CLEVELAND — Some voters in Cleveland's Ward 4 are wondering why former Cleveland City Council member Ken Johnson is still in the Sept. 14 primary ballot despite his July 30 felony convictions on 15 federal counts, including theft from a federal program and tax violations.
Rachel Scalish, special counsel to Cleveland City Council, said current state law allows those convicted of a felony to be on a ballot, but Scalish said Johnson couldn't take office according to the city charter if he won in the September primary and the Nov. 2 general election.
Scalish said if Johnson somehow won the general election it would create a Ward 4 vacancy that Cleveland City Council would fill with a temporary appointment, thus triggering a special election for the seat in 2022.
“The primary for the special election would be 100 days after the vacancy, and the the special general election would be held two months or eight weeks after that primary election," Scalish said. “There’s frustration with the way, I think, that this all happened. There is nothing that we as council members or elected officials can do, it’s really up to the state.”
Ward 4 resident and voter Kari Collier said she believes state law should be changed, that the possible scenario involving Johnson could take votes away from the nine other candidates who could lawfully take office. Collier said she's concerned there is a possibility that all votes cast for the other candidates this September and November could be rendered moot if city council is forced to make a temporary appointment for the Ward 4 council seat in January.
“It will pull votes away from other candidates and that will mean the really good ones will suffer," Collier said. “A felon shouldn’t be allowed to be in the ballot. That’s ridiculous, if you’re a felon you shouldn’t be allowed to do either one, certainly not hold office, that’s absolutely ridiculous.”
Baldwin Wallace University professor and News 5 political analyst Tom Sutton said he believes the current state law should be changed because it could have a negative impact on voter turnout and faith in the election process.
“It certainly gives a bad reputation to the whole concept of running for office and who gets elected," Sutton said. “It doesn’t help much with voter turnout, which in Cleveland is already very, very low. During the August special election for the 11th District Congressional seat, Cleveland had just a 13% voter turnout."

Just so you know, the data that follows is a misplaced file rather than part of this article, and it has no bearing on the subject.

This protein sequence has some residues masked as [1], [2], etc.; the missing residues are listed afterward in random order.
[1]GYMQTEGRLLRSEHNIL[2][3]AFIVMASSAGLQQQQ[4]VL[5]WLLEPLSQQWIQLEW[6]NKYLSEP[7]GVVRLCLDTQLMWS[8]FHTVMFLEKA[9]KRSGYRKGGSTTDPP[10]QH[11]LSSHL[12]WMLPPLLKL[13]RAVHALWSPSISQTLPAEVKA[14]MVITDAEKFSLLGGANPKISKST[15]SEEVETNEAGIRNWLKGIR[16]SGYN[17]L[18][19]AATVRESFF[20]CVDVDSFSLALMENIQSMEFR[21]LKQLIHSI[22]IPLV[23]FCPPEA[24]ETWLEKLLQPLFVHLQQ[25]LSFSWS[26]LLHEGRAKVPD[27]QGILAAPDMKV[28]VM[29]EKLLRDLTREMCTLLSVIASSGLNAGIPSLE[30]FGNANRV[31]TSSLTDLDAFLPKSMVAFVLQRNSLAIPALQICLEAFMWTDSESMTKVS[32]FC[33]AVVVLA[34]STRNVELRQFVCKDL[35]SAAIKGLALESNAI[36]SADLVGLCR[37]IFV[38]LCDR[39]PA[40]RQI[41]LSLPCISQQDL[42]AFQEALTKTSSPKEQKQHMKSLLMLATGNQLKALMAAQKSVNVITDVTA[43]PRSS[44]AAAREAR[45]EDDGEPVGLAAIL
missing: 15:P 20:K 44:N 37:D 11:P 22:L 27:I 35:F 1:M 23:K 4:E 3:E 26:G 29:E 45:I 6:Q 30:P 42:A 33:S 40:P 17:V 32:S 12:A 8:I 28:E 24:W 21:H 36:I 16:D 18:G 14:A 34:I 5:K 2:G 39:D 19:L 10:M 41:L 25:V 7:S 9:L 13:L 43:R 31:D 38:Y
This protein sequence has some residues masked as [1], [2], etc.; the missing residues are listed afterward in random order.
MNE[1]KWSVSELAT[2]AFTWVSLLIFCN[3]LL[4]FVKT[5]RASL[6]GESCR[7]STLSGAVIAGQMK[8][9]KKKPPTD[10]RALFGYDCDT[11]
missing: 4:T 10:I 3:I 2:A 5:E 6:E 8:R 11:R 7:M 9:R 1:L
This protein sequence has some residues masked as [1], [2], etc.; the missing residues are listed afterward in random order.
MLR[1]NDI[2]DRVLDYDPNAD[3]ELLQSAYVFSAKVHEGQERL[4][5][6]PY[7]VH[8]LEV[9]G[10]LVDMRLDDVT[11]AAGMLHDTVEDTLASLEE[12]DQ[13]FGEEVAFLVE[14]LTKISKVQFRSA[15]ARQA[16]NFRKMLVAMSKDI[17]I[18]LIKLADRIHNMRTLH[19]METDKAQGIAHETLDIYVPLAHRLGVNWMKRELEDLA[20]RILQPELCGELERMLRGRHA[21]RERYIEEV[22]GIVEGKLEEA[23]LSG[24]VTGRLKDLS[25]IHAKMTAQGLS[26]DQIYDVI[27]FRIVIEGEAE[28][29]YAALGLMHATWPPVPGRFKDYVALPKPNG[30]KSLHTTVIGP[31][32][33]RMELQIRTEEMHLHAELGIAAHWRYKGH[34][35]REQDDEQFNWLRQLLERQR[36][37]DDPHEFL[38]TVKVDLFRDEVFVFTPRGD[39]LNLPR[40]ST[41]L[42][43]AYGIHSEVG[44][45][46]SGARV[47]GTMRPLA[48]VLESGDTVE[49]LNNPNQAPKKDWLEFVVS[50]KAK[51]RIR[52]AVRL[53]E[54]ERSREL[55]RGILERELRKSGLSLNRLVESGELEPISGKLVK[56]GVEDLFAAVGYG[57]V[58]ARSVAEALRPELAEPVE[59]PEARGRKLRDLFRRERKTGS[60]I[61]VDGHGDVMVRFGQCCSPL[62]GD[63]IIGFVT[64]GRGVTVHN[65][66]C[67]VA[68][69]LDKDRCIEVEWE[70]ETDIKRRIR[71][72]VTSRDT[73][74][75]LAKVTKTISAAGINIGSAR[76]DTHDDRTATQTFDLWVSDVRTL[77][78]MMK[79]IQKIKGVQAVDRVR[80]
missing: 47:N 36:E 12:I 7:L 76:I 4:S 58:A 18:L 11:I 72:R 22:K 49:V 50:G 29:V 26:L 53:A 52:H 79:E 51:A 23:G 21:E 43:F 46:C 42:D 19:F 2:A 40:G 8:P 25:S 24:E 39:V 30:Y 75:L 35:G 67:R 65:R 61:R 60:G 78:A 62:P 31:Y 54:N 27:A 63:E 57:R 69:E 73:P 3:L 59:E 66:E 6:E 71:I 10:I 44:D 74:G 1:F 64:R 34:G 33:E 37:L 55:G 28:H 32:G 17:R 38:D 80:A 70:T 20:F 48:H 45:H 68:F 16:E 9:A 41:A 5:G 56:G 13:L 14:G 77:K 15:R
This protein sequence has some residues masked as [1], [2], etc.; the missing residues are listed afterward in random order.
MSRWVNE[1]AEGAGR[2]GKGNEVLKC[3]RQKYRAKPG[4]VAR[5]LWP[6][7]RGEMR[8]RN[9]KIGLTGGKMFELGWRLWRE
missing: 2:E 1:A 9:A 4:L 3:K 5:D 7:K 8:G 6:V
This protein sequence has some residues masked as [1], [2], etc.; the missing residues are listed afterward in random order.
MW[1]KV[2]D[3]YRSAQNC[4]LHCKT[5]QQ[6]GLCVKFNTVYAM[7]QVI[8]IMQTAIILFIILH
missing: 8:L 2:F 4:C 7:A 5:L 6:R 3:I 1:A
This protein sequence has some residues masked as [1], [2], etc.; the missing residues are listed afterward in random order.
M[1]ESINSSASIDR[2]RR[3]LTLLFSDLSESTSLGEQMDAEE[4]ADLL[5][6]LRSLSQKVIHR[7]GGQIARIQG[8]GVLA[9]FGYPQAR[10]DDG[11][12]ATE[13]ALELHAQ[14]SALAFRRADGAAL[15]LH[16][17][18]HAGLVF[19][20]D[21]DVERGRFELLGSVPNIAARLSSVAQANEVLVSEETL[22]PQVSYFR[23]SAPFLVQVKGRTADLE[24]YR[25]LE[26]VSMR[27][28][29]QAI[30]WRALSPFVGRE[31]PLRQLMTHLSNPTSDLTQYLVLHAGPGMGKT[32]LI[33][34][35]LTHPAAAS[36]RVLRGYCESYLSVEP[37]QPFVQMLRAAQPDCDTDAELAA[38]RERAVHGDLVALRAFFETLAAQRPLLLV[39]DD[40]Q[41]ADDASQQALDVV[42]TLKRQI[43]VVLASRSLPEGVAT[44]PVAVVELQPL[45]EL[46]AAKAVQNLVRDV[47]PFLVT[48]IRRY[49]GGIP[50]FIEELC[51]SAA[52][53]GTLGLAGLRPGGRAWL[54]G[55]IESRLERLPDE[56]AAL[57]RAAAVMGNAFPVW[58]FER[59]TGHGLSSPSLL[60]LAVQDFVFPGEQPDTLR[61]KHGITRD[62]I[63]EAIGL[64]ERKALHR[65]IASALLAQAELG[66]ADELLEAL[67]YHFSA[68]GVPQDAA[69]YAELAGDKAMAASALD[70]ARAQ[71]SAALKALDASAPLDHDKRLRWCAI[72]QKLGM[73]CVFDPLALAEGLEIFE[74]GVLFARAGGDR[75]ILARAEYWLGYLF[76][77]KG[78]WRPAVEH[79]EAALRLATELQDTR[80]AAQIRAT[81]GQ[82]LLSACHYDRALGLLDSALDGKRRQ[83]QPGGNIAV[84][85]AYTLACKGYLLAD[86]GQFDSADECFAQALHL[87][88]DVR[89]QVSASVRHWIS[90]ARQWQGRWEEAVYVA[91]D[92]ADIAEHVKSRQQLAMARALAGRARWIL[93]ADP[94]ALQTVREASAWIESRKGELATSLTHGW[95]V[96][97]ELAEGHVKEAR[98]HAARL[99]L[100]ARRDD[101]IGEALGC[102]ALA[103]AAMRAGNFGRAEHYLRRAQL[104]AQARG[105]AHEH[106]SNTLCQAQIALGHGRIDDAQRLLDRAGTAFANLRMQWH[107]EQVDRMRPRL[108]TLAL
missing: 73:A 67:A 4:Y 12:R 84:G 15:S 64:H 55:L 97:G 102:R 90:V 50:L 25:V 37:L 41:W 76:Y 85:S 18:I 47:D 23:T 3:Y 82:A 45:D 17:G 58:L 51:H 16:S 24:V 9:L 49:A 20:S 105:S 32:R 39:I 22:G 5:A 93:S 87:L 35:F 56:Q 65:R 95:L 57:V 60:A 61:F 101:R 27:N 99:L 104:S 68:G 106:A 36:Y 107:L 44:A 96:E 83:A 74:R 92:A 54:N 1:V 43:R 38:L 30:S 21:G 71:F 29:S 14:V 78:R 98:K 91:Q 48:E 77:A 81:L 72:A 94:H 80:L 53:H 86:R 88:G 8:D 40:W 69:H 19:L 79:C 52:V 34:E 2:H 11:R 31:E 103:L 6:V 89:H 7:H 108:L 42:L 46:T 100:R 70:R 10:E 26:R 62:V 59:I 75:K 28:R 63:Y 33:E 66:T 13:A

Sutton said he believes there needs to be a new approach regarding who can be on the ballot.
“There needs to be some alignment of state and local law when it comes to these issues, and there needs to be a little bit more aggressive approach as to who can be on a ballot. To me it’s about the voters, the residents and those issues of integrity and getting people to see that’s it’s worth participating in the process,” Sutton said.
News 5 reached out to Johnson for comment on this story, but we're still waiting for a response. The attorneys for Johnson, who had been a Cleveland council member for 40 years, have asked for a new trial in the case.
Johnson is set for an Oct. 8 sentencing, and if that happens, according to Secretary of State guidelines, the board of elections could determine Johnson's votes in the general election would not be counted. But if Johnson's sentencing is delayed, he could remain a viable candidate on the ballot, and if he won, it would trigger a city council appointment.
Despite all the possible scenarios, Ward 4 Shaker Square businessman and owner of Edwins Restaurant Leadership Institute Brandon Chrostowski said he has confidence Ward 4 voters will make informed choices.
“Justice got us into this mess and justice will get us out of this mess," Chrostowski said. “Every vote counts and it’s so important, the name of the game right here is you’ve got to be an informed voter.”
“You’ve got to be an informed voter, you’ve got to get out an vote, you’ve got to be an active participant in the system. It makes my stomach turn to know that a hard earned vote went somewhere maybe it shouldn’t. But at the same time we have to be active in our voting process, we have to be engaged and know what’s going on,” Chrostowski continued. “The residents of Ward 4 are smarter than that, they’re active, they’re engaged and I believe they’ll make the right decision come Sept. 14.”